European nations that have contributed troops to the military effort against the Afghan Taliban insurgency said they would proceed with already planned phased reductions. They included France, Germany, Poland and Spain.
The Taliban, resurgent a decade after being toppled from power by U.S.-led forces following the September 11 attacks, dismissed Obama's announcement and said only a full, immediate withdrawal of foreign forces could stop "pointless bloodshed."
The group rejected any suggestion of U.S. military gains.
'RUSH TO THE EXITS?'
Obama's decision divided Congress, with some lawmakers demanding a more rapid pullout and others branding Obama's drawdown a dangerous political move to appease his Democratic base before the 2012 presidential election.
Calls to end the war have accelerated in the wake of the May 2 U.S. raid that killed al Qaeda leader Osama bin Laden.
"The bottom line is no number of troops will resolve the challenge of Afghanistan," Democratic Senator John Kerry said on Thursday.
Senator John McCain, a Republican who lost to Obama in the 2008 election, said, "I think we're taking a huge unnecessary risk."
Analysts said the risks of failure might be rising as the United States withdraws troops despite a stubborn Taliban enemy, rampant corruption and persistent militant safe havens in Pakistan.
Still, nearly 70,000 U.S. soldiers will remain in Afghanistan even after the cuts announced by Obama, about twice the number when he took office in January 2009.
Undersecretary of Defence Michele Flournoy, appearing at the committee hearing alongside Mullen, said, "Clearly, this is not a 'rush to the exits' that will jeopardize our security gains."
Mullen said bringing home troops offered some benefits, including reinforcing the goal of putting Afghans in control of their own security by the end of 2014.
"The truth is, we would have run other kinds of risks by keeping more forces in Afghanistan longer. We would have made it easier for the Karzai administration to increase their dependency on us," Mullen said.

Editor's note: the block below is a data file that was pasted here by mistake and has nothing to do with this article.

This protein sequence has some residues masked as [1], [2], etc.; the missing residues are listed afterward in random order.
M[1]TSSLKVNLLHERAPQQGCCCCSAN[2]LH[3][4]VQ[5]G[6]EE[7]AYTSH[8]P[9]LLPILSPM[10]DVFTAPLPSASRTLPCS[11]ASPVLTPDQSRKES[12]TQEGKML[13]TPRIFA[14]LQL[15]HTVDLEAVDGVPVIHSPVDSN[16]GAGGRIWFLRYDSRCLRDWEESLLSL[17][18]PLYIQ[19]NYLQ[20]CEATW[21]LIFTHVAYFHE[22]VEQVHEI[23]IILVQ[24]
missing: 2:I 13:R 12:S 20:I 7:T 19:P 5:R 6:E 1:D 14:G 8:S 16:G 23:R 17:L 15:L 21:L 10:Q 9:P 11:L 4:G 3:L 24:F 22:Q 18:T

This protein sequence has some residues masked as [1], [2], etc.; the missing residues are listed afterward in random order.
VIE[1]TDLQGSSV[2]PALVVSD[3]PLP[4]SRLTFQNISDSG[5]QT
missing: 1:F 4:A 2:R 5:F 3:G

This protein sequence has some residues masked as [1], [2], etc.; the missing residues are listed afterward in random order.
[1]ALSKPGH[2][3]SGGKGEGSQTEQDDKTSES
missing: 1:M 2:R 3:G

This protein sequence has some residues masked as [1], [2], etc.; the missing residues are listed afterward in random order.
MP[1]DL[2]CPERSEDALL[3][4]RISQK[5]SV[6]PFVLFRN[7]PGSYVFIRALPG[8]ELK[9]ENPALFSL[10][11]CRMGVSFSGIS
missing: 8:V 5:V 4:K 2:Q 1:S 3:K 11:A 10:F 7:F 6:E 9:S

The Taliban has been pushed out of some areas of its southern heartland, but the insurgency has intensified along Afghanistan's eastern border with Pakistan, and U.S. commanders have wanted to shift their focus to that area.
Secretary of State Hillary Clinton, appearing separately before a Senate committee, acknowledged there was no military solution to the conflict and said the United States had a broad range of contacts in search of a political resolution.
Asked if there were a possibility for a peace agreement with the Taliban, Clinton said, "I think there is, but I think that we're a long way from knowing what the realistic elements of such an agreement would be."
"I can only stress that we are committed to pursuing it, because it is the only path forward, there is no other path forward. Nobody is strong enough to really assert control," she said.
(Additional reporting by Laura MacInnis in Fort Drum, New York, David Alexander, Susan Cornwell, Missy Ryan and Jim Wolf in Washington; David Brunnstrom in Brussels and Paul Tait and Hamid Shalizi in Kabul; Editing by Paul Simao)